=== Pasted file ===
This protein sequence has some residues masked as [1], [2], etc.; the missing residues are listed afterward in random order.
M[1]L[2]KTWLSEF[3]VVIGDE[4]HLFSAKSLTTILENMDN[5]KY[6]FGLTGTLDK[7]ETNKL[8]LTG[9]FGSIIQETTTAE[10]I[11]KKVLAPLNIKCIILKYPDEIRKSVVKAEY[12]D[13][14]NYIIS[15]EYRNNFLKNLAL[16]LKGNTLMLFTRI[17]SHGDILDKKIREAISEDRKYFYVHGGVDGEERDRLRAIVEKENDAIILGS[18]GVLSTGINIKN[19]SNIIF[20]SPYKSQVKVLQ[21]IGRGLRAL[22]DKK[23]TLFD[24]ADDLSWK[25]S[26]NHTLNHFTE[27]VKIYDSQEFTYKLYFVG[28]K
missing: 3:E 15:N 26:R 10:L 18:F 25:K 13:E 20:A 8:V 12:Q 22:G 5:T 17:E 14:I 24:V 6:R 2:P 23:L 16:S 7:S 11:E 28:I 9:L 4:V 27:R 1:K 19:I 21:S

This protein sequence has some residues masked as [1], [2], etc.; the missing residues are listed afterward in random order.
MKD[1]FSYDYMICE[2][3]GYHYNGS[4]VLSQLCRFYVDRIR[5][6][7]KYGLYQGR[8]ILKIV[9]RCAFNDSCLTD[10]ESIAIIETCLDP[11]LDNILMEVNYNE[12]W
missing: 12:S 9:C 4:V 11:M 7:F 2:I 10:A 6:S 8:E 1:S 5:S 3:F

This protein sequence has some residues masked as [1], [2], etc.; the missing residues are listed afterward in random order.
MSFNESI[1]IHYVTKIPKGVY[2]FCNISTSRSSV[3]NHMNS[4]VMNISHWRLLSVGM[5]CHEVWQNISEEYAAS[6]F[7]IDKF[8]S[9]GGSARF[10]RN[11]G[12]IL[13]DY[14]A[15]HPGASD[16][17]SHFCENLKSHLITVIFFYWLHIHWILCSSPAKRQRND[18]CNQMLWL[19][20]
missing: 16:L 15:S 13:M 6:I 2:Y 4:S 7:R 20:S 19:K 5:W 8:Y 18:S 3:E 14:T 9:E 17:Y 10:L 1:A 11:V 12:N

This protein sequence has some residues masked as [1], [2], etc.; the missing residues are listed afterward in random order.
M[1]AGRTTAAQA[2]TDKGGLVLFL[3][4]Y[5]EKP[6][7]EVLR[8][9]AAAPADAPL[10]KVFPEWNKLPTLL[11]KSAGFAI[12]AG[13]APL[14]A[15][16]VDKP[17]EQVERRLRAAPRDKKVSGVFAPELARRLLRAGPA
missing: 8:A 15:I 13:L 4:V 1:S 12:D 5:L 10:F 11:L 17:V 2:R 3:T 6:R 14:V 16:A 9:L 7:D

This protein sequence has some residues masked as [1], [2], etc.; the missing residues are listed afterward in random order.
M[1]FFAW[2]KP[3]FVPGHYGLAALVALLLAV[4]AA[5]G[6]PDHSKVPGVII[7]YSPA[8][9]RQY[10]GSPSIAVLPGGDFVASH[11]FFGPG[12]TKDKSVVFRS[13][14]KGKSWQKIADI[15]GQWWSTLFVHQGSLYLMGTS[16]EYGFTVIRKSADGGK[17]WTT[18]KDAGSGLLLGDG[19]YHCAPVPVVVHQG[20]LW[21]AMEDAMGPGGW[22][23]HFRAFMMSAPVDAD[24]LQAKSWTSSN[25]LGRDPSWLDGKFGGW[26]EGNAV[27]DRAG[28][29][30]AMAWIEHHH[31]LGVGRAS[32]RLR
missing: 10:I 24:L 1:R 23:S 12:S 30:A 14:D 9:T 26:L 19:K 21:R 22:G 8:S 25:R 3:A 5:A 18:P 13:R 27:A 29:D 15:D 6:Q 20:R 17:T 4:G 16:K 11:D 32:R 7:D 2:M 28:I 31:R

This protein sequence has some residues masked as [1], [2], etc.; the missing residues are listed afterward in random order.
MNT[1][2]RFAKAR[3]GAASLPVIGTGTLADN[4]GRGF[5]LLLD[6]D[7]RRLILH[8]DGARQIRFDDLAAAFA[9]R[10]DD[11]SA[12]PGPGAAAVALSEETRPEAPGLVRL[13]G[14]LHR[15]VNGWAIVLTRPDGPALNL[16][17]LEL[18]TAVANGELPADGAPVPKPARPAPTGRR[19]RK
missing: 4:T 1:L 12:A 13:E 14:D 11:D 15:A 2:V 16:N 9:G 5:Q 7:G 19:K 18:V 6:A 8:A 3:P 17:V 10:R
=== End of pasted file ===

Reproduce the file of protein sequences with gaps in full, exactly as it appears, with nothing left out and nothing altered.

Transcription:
This protein sequence has some residues masked as [1], [2], etc.; the missing residues are listed afterward in random order.
M[1]L[2]KTWLSEF[3]VVIGDE[4]HLFSAKSLTTILENMDN[5]KY[6]FGLTGTLDK[7]ETNKL[8]LTG[9]FGSIIQETTTAE[10]I[11]KKVLAPLNIKCIILKYPDEIRKSVVKAEY[12]D[13][14]NYIIS[15]EYRNNFLKNLAL[16]LKGNTLMLFTRI[17]SHGDILDKKIREAISEDRKYFYVHGGVDGEERDRLRAIVEKENDAIILGS[18]GVLSTGINIKN[19]SNIIF[20]SPYKSQVKVLQ[21]IGRGLRAL[22]DKK[23]TLFD[24]ADDLSWK[25]S[26]NHTLNHFTE[27]VKIYDSQEFTYKLYFVG[28]K
missing: 3:E 15:N 26:R 10:L 18:F 25:K 13:E 20:A 8:V 12:Q 22:G 5:T 17:E 14:I 24:V 6:R 2:P 23:L 16:S 7:S 11:E 28:I 9:L 4:V 27:R 1:K 19:I 21:S

This protein sequence has some residues masked as [1], [2], etc.; the missing residues are listed afterward in random order.
MKD[1]FSYDYMICE[2][3]GYHYNGS[4]VLSQLCRFYVDRIR[5][6][7]KYGLYQGR[8]ILKIV[9]RCAFNDSCLTD[10]ESIAIIETCLDP[11]LDNILMEVNYNE[12]W
missing: 12:S 9:C 4:V 11:M 7:F 2:I 10:A 6:S 8:E 1:S 5:S 3:F

This protein sequence has some residues masked as [1], [2], etc.; the missing residues are listed afterward in random order.
MSFNESI[1]IHYVTKIPKGVY[2]FCNISTSRSSV[3]NHMNS[4]VMNISHWRLLSVGM[5]CHEVWQNISEEYAAS[6]F[7]IDKF[8]S[9]GGSARF[10]RN[11]G[12]IL[13]DY[14]A[15]HPGASD[16][17]SHFCENLKSHLITVIFFYWLHIHWILCSSPAKRQRND[18]CNQMLWL[19][20]
missing: 16:L 15:S 13:M 6:I 2:Y 4:S 7:R 20:S 19:K 5:W 8:Y 18:S 3:E 14:T 9:E 17:Y 10:L 1:A 11:V 12:N

This protein sequence has some residues masked as [1], [2], etc.; the missing residues are listed afterward in random order.
M[1]AGRTTAAQA[2]TDKGGLVLFL[3][4]Y[5]EKP[6][7]EVLR[8][9]AAAPADAPL[10]KVFPEWNKLPTLL[11]KSAGFAI[12]AG[13]APL[14]A[15][16]VDKP[17]EQVERRLRAAPRDKKVSGVFAPELARRLLRAGPA
missing: 8:A 15:I 13:L 4:V 1:S 12:D 5:L 10:F 11:L 17:V 2:R 3:T 6:R 14:V 16:A 9:L 7:D

This protein sequence has some residues masked as [1], [2], etc.; the missing residues are listed afterward in random order.
M[1]FFAW[2]KP[3]FVPGHYGLAALVALLLAV[4]AA[5]G[6]PDHSKVPGVII[7]YSPA[8][9]RQY[10]GSPSIAVLPGGDFVASH[11]FFGPG[12]TKDKSVVFRS[13][14]KGKSWQKIADI[15]GQWWSTLFVHQGSLYLMGTS[16]EYGFTVIRKSADGGK[17]WTT[18]KDAGSGLLLGDG[19]YHCAPVPVVVHQG[20]LW[21]AMEDAMGPGGW[22][23]HFRAFMMSAPVDAD[24]LQAKSWTSSN[25]LGRDPSWLDGKFGGW[26]EGNAV[27]DRAG[28][29][30]AMAWIEHHH[31]LGVGRAS[32]RLR
missing: 10:I 24:L 1:R 23:S 12:S 30:A 14:D 9:T 26:L 19:K 21:R 22:G 8:S 25:R 3:A 5:A 18:P 13:R 27:A 29:D 15:D 6:Q 20:R 17:T 4:G 16:K 11:D 32:R 7:D 2:M 28:I 31:R

This protein sequence has some residues masked as [1], [2], etc.; the missing residues are listed afterward in random order.
MNT[1][2]RFAKAR[3]GAASLPVIGTGTLADN[4]GRGF[5]LLLD[6]D[7]RRLILH[8]DGARQIRFDDLAAAFA[9]R[10]DD[11]SA[12]PGPGAAAVALSEETRPEAPGLVRL[13]G[14]LHR[15]VNGWAIVLTRPDGPALNL[16][17]LEL[18]TAVANGELPADGAPVPKPARPAPTGRR[19]RK
missing: 4:T 1:L 12:A 13:E 14:D 11:D 15:A 2:V 16:N 9:G 5:Q 7:G 19:K 18:V 6:A 8:A 3:P 17:V 10:R